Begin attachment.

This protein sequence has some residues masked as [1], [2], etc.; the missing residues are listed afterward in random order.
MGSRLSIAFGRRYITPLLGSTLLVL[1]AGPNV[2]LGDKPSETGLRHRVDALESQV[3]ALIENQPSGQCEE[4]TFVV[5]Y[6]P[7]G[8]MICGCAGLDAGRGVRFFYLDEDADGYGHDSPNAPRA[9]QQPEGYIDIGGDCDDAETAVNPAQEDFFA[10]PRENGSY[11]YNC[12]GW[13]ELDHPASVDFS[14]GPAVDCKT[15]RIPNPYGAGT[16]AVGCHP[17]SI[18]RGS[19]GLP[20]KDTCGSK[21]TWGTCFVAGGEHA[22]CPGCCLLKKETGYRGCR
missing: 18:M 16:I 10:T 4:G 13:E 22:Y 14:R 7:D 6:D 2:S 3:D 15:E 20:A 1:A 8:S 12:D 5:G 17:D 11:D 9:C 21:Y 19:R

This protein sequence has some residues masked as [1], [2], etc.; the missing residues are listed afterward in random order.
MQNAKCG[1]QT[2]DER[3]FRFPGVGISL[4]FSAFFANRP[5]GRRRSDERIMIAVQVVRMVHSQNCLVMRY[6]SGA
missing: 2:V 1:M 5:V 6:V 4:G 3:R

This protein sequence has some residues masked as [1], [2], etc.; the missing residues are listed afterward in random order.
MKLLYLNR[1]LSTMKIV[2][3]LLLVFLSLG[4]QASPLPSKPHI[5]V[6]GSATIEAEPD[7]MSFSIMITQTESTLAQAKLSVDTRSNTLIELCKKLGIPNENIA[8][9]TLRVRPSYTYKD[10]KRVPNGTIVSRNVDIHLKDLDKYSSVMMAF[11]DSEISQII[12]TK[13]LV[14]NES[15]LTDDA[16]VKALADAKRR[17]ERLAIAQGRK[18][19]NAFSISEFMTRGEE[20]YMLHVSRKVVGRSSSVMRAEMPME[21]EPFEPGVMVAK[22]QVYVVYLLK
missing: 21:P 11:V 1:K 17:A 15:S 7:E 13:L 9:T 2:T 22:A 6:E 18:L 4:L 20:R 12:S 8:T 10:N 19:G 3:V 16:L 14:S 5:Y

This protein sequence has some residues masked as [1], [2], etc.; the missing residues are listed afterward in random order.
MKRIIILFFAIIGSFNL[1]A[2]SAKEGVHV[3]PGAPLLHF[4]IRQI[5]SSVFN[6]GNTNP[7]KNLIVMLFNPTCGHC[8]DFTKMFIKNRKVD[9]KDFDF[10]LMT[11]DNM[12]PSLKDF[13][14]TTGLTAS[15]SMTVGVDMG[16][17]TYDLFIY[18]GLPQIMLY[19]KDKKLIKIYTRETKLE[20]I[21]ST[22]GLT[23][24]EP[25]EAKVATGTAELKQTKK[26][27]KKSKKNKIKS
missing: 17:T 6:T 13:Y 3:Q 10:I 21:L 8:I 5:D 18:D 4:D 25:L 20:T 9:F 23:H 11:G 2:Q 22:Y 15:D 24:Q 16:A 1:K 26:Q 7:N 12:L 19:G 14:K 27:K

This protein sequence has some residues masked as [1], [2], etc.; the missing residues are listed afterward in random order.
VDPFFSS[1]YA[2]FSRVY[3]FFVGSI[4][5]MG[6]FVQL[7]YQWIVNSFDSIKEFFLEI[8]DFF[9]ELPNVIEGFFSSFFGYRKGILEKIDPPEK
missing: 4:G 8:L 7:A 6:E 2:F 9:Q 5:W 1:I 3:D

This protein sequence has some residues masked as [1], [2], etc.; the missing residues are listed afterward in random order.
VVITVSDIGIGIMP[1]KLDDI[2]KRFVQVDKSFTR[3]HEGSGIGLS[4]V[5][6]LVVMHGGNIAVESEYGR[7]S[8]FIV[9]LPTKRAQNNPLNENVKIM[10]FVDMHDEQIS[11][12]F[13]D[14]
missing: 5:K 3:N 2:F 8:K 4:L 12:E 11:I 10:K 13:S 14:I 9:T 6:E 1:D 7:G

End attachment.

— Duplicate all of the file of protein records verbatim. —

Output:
This protein sequence has some residues masked as [1], [2], etc.; the missing residues are listed afterward in random order.
MGSRLSIAFGRRYITPLLGSTLLVL[1]AGPNV[2]LGDKPSETGLRHRVDALESQV[3]ALIENQPSGQCEE[4]TFVV[5]Y[6]P[7]G[8]MICGCAGLDAGRGVRFFYLDEDADGYGHDSPNAPRA[9]QQPEGYIDIGGDCDDAETAVNPAQEDFFA[10]PRENGSY[11]YNC[12]GW[13]ELDHPASVDFS[14]GPAVDCKT[15]RIPNPYGAGT[16]AVGCHP[17]SI[18]RGS[19]GLP[20]KDTCGSK[21]TWGTCFVAGGEHA[22]CPGCCLLKKETGYRGCR
missing: 18:M 16:I 10:T 4:G 13:E 22:Y 14:R 7:D 6:D 2:S 3:D 15:E 20:A 1:A 8:S 12:D 5:G 17:D 11:D 9:C 21:Y 19:R

This protein sequence has some residues masked as [1], [2], etc.; the missing residues are listed afterward in random order.
MQNAKCG[1]QT[2]DER[3]FRFPGVGISL[4]FSAFFANRP[5]GRRRSDERIMIAVQVVRMVHSQNCLVMRY[6]SGA
missing: 2:V 1:M 5:V 6:V 4:G 3:R

This protein sequence has some residues masked as [1], [2], etc.; the missing residues are listed afterward in random order.
MKLLYLNR[1]LSTMKIV[2][3]LLLVFLSLG[4]QASPLPSKPHI[5]V[6]GSATIEAEPD[7]MSFSIMITQTESTLAQAKLSVDTRSNTLIELCKKLGIPNENIA[8][9]TLRVRPSYTYKD[10]KRVPNGTIVSRNVDIHLKDLDKYSSVMMAF[11]DSEISQII[12]TK[13]LV[14]NES[15]LTDDA[16]VKALADAKRR[17]ERLAIAQGRK[18][19]NAFSISEFMTRGEE[20]YMLHVSRKVVGRSSSVMRAEMPME[21]EPFEPGVMVAK[22]QVYVVYLLK
missing: 21:P 11:V 1:K 17:A 15:S 7:E 13:L 9:T 2:T 22:A 6:E 18:L 4:L 20:R 12:S 8:T 10:N 19:G 3:V 16:L 14:S 5:Y

This protein sequence has some residues masked as [1], [2], etc.; the missing residues are listed afterward in random order.
MKRIIILFFAIIGSFNL[1]A[2]SAKEGVHV[3]PGAPLLHF[4]IRQI[5]SSVFN[6]GNTNP[7]KNLIVMLFNPTCGHC[8]DFTKMFIKNRKVD[9]KDFDF[10]LMT[11]DNM[12]PSLKDF[13][14]TTGLTAS[15]SMTVGVDMG[16][17]TYDLFIY[18]GLPQIMLY[19]KDKKLIKIYTRETKLE[20]I[21]ST[22]GLT[23][24]EP[25]EAKVATGTAELKQTKK[26][27]KKSKKNKIKS
missing: 17:T 6:T 13:Y 3:Q 10:I 21:L 8:I 5:D 18:D 4:D 25:L 20:T 9:F 23:H 11:G 2:Q 22:Y 15:D 24:Q 16:A 1:K 26:Q 7:N 12:L 19:G 14:K 27:K

This protein sequence has some residues masked as [1], [2], etc.; the missing residues are listed afterward in random order.
VDPFFSS[1]YA[2]FSRVY[3]FFVGSI[4][5]MG[6]FVQL[7]YQWIVNSFDSIKEFFLEI[8]DFF[9]ELPNVIEGFFSSFFGYRKGILEKIDPPEK
missing: 4:G 8:L 7:A 6:E 2:F 9:Q 5:W 1:I 3:D

This protein sequence has some residues masked as [1], [2], etc.; the missing residues are listed afterward in random order.
VVITVSDIGIGIMP[1]KLDDI[2]KRFVQVDKSFTR[3]HEGSGIGLS[4]V[5][6]LVVMHGGNIAVESEYGR[7]S[8]FIV[9]LPTKRAQNNPLNENVKIM[10]FVDMHDEQIS[11][12]F[13]D[14]
missing: 5:K 3:N 2:F 8:K 4:L 12:E 11:I 10:K 13:S 14:I 9:T 6:E 1:D 7:G